Memorising just four words could turn you into a millionaire

As long as you’re patient and disciplined, accumulating a million pound portfolio may require less work than you think.

The content of this article was relevant at the time of publishing. Circumstances change continuously and caution should therefore be exercised when relying upon any content contained within this article.

In times of economic uncertainty, the idea that people earning an average wage can become millionaires from memorising a few simple words sounds implausible. Think again. As long as you’re disciplined, building a massive pot of money over time is achievable. Here’s how.

‘Receive’

To reach your financial goals, you’ll need a bit of help from dividends. Think of these initially modest biannual or quarterly payouts as the fertiliser needed to grow your wealth over the long term. 

It follows that the first part of this strategy involves buying shares in a group of companies offering dependable but also realistic yields. Diversification is hugely important. Purchasing shares in several of the UK’s biggest housebuilders, for example, isn’t particularly prudent. Adding just one is far more sensible as other, less cyclical, companies in your portfolio (such as power provider, National Grid, or pharmaceutical behemoth, GlaxoSmithKline) should ensure that your wealth doesn’t suffer too much in the event of a property downturn.

In addition to being diversified, you should also check how safe the yields on offer really are by looking at the number of times a company is capable of paying its dividend from profits. A ‘dividend cover’ of 2 or more indicates the payout is secure. Anything approaching 1 may signal that a business is in trouble. Packaging producer, Mondi and communications giant, BT are just two examples of businesses that appear capable of paying dividends for the foreseeable future.

‘Reinvest’

In periods of market volatility, dividends are one of the few things to raise shareholders’ spirits. However, to build a solid financial future, that money can’t stay in your possession for too long. Ideally, it should go straight back into the stock market, perhaps to the same company or another business that you believe shows promise. While some investors choose to automate this process, others may see this as an opportunity to re-evaluate their holdings, particularly if one or two shares have performed so well that they now take up a greater proportion of the portfolio than initially desired.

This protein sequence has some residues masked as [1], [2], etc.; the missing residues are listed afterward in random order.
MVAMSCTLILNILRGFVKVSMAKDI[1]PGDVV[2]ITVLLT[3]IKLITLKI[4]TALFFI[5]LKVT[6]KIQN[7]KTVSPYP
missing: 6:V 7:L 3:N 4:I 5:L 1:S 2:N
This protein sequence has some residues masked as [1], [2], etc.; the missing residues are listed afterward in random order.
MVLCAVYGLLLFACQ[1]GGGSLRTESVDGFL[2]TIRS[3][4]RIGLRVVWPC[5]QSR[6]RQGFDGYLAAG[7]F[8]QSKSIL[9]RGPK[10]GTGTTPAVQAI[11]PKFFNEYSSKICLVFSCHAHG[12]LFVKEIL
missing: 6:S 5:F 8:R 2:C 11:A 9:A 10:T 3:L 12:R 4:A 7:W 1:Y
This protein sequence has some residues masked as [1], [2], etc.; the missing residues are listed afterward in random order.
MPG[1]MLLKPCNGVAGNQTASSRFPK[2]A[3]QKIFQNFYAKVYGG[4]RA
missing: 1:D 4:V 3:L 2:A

Above all, the point here is to resist the temptation to spend what you earn. Let the power of compound interest really get to work.   

‘Repeat’

Throwing money back into the best businesses on the market makes a lot of sense. The only caveat to this is that it needs to be done regularly and with almost religious zeal.  Leaving cash to languish in your stocks and shares ISA will severely weaken your returns over the long term.

To reach millionaire status, the process of receiving and reinvesting dividend payments must also be repeated over decades. As such, only patient investors need apply.

‘Relax’

Counter-intuitively, the fourth step is possibly the hardest to master. Once you’ve started to receive and reinvest dividends on a consistent basis, you need to avoid meddling with your portfolio. Given the barrage of negative news coverage daily, this is easier said than done. 

As investing is one of the few things in life in which doing as little as possible improves performance, you’re likely to do far better by only checking your portfolio periodically. By not attempting to time the market or jump from share to share, you’ll save yourself a lot of unnecessary stress (not to mention broker fees).  

Should you invest, the value of your investment may rise or fall and your capital is at risk. Before investing, your individual circumstances should be considered so you should consider taking independent financial advice.

Paul Summers has no position in any shares mentioned. The Motley Fool UK owns shares of and has recommended GlaxoSmithKline. We Fools don't all hold the same opinions, but we all believe that considering a diverse range of insights makes us better investors.

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